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Canon XH Series HDV Camcorders
Canon XH G1S / G1 (with SDI), Canon XH A1S / A1 (without SDI).


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Old May 2nd, 2008, 11:59 AM   #1
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Film Speed / ASA / and the lack thereof

Preparing to film a short this summer, Iíve been shooting several test setups each week on my XH G1. As I refine my lighting setups I keep operating from my film head and wanting to apply an ASA rating to the camera film speed setup options of low, medium & high. Is there a relative comparison between the two?

Iíve read on other forums that you can forget ASA and should either use the zebra pattern or a 4:1 light ratio or both. I can get to my lighting destination but there is too much trial and error. I know this sounds weird, but it almost seems like the camera is automatically self correcting the exposure. I am only shooting in Manual Mode. Perhaps this is just a familiarity issue and in a month Iíll know the parameters of the video light sensitivity better.

Any thoughts?

Thanks
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Old May 2nd, 2008, 12:49 PM   #2
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Search there threads here for film speed - and in the XL1 forum too.

The video camera (camcorder) is a high priced light meter that gives real-time full image output. Connect a good monitor to it and you can judge exposure precisely, add a waveform monitor and you really have something precise. Use the zebra as a guide if these are missing. Note that the camcorder response to light (gamma, latitude) is not the same as film, so ASA/ISO will not have the same meaning with respect to highlight and shadow details. (Film is metered for exposure because you do not know the results until the film is processed.)

Seriously, about the only reason for using a light meter with video is to check set lighting before the camcorder arrives.

But if you need an ASA/ISO value, you can run some simple tests to select what works for you.
1. Create a set that is typical of what you intend to shoot.
2. Light it as you plan to light the set
3. Setup the camcorder (shutter, aperture, gain, filters, and custom presets) for what you think is the the best image.
4. Adjust lighting if necessary, and repeat auntil satisfied with the image
5. Meter the set, and adjusting the meter ASA/ISO to match the camcorder shutter and aperture.
That corresponds to the equivalent film speed for that set, camcorder gain, camcorder custom presets, and lighting package. Folks that have done this typically reported around ASA/ISO 320 give or take a stop or two.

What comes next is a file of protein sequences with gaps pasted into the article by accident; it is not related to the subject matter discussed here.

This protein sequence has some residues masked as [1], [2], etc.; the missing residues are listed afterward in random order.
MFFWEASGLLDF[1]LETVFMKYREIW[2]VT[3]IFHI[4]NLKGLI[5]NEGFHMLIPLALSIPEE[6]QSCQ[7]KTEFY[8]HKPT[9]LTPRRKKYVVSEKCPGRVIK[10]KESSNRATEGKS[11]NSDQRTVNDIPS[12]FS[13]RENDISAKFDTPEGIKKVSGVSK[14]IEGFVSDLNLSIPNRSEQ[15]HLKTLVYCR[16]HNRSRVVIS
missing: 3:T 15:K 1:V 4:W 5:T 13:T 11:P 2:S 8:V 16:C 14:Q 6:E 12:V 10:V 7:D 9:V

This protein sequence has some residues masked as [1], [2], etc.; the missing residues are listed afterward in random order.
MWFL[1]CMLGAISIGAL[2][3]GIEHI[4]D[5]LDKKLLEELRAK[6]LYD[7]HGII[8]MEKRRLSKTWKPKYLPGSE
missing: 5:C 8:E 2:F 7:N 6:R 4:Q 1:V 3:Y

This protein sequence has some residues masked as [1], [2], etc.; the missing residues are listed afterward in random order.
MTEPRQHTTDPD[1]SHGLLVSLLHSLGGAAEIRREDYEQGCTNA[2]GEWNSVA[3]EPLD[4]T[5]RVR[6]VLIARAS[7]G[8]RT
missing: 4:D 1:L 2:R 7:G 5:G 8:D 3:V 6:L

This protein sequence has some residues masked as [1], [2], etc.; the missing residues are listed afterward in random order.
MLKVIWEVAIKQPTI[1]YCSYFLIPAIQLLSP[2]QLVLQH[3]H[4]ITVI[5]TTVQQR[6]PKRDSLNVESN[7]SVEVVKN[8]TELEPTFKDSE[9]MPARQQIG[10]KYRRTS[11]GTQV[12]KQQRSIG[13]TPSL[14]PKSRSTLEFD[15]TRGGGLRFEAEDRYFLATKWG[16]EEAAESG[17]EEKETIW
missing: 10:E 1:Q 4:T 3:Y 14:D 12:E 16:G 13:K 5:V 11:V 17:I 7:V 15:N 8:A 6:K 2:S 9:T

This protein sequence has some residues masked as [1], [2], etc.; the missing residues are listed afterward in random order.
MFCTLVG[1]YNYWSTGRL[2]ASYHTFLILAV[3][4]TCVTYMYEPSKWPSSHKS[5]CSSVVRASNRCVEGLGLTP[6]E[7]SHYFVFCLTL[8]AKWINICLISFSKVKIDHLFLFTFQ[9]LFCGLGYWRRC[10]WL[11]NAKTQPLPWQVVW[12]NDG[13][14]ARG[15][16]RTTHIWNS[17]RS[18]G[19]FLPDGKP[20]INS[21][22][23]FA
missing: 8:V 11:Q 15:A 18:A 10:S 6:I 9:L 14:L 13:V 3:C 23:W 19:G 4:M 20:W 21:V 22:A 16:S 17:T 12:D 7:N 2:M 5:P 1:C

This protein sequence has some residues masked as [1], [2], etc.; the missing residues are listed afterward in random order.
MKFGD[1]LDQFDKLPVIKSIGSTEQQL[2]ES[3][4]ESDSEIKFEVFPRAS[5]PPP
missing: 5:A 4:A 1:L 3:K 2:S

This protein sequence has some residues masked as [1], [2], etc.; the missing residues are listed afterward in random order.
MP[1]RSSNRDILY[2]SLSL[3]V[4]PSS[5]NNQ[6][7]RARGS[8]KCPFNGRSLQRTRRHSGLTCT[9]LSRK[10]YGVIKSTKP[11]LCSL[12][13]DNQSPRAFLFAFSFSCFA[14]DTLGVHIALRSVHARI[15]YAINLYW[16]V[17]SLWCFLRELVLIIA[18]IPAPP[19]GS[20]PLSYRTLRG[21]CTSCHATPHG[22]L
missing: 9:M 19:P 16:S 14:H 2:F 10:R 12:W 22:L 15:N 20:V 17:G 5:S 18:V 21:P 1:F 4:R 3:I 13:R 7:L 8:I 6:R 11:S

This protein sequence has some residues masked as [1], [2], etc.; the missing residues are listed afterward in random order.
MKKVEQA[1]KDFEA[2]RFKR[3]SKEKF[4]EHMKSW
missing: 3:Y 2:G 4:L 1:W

If you use AGC turned on the camcorder will adjust gain to provide what it thinks is a properly exposed image, even if the aperture and shutter are set manuallly.

A 6 dB change in the gain setting is equal to one stop of exposure.

The L/M/H Gain switch settings on the camcorder change the gain settings, and the steps are user adjustable (page 60 of the manual). Adding gain is similar to push processing film.
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Old May 2nd, 2008, 02:38 PM   #3
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I completely agree with Don
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Old May 2nd, 2008, 02:51 PM   #4
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Thanks Don.

Yes, my AGC was turned on, thus the self correcting nature of my exposure.
Thanks as well for your concise breakdown of the XH as an HD lightmeter / video capture.

Thanks to the greater board for the wealth of quality information shared here.

Best,

Thom
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Old May 2nd, 2008, 04:37 PM   #5
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In addition to the auto gain, you want to make sure the auto iris, auto shutter, auto white balance are all off.
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Old December 8th, 2009, 10:11 AM   #6
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I can see a use for an incident light meter in lighting various camera angle shots of the same scene for ensuring continuity of key side exposure and fill side exposure.
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Old December 8th, 2009, 12:00 PM   #7
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Film speed, ASA

Nothing will fill the bill like an external or field monitor. I just won't rely on any other method to establish what I want as far as video quality is concerned. The AGC in my opinion should not be used at all. A gain of 6db will introduce a slight bit of grain in your video. And it just doesn't compare with film exposure.
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Old December 9th, 2009, 02:36 PM   #8
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Definitely don't use AGC and I wouldn't go above 6db, even then I reckon the picture starts to look ugly.
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